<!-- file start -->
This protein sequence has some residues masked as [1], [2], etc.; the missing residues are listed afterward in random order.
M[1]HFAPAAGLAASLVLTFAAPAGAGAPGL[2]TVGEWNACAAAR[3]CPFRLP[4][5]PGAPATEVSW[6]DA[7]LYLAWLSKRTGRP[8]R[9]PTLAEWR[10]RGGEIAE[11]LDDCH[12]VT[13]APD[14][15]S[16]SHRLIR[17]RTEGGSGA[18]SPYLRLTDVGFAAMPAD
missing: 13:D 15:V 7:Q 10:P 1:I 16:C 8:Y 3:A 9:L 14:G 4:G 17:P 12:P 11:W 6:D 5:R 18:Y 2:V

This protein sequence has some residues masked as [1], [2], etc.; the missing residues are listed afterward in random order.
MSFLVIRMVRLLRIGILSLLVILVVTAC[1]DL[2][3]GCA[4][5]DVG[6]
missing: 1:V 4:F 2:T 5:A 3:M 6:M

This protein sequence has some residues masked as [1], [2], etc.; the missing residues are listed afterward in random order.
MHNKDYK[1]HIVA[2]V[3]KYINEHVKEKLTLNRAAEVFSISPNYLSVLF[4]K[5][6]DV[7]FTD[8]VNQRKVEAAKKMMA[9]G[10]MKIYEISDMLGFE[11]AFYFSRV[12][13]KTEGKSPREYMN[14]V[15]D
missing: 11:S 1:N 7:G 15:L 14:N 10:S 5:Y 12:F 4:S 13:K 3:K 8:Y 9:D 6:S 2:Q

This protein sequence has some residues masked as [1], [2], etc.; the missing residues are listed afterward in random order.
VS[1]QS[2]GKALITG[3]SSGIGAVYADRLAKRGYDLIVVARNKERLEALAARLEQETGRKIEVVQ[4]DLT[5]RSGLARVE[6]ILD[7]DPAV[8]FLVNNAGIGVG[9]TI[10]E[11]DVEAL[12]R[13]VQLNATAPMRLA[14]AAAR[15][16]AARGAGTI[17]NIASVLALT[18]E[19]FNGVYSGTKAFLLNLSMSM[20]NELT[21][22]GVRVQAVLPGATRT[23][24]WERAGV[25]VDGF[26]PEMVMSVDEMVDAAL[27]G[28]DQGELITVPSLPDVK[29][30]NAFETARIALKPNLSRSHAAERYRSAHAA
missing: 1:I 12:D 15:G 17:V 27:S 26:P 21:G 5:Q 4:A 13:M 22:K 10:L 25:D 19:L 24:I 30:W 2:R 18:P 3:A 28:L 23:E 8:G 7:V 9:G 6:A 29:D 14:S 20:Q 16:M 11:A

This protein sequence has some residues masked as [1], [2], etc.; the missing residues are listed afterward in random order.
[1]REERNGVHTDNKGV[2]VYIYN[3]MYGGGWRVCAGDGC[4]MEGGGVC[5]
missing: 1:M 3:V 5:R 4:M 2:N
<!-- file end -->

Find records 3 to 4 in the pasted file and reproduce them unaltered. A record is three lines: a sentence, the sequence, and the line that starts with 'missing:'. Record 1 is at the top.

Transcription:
This protein sequence has some residues masked as [1], [2], etc.; the missing residues are listed afterward in random order.
MHNKDYK[1]HIVA[2]V[3]KYINEHVKEKLTLNRAAEVFSISPNYLSVLF[4]K[5][6]DV[7]FTD[8]VNQRKVEAAKKMMA[9]G[10]MKIYEISDMLGFE[11]AFYFSRV[12][13]KTEGKSPREYMN[14]V[15]D
missing: 11:S 1:N 7:G 15:L 14:N 10:S 5:Y 12:F 4:S 13:K 3:K 8:Y 9:D 6:S 2:Q

This protein sequence has some residues masked as [1], [2], etc.; the missing residues are listed afterward in random order.
VS[1]QS[2]GKALITG[3]SSGIGAVYADRLAKRGYDLIVVARNKERLEALAARLEQETGRKIEVVQ[4]DLT[5]RSGLARVE[6]ILD[7]DPAV[8]FLVNNAGIGVG[9]TI[10]E[11]DVEAL[12]R[13]VQLNATAPMRLA[14]AAAR[15][16]AARGAGTI[17]NIASVLALT[18]E[19]FNGVYSGTKAFLLNLSMSM[20]NELT[21][22]GVRVQAVLPGATRT[23][24]WERAGV[25]VDGF[26]PEMVMSVDEMVDAAL[27]G[28]DQGELITVPSLPDVK[29][30]NAFETARIALKPNLSRSHAAERYRSAHAA
missing: 1:I 12:D 15:G 17:V 27:S 26:P 21:G 5:Q 4:A 13:M 22:K 10:L 25:D 19:L 24:I 30:W 2:R 18:P 3:A 28:L 23:E 8:G 7:V 9:G 6:A 29:D 14:S 20:Q 16:M 11:A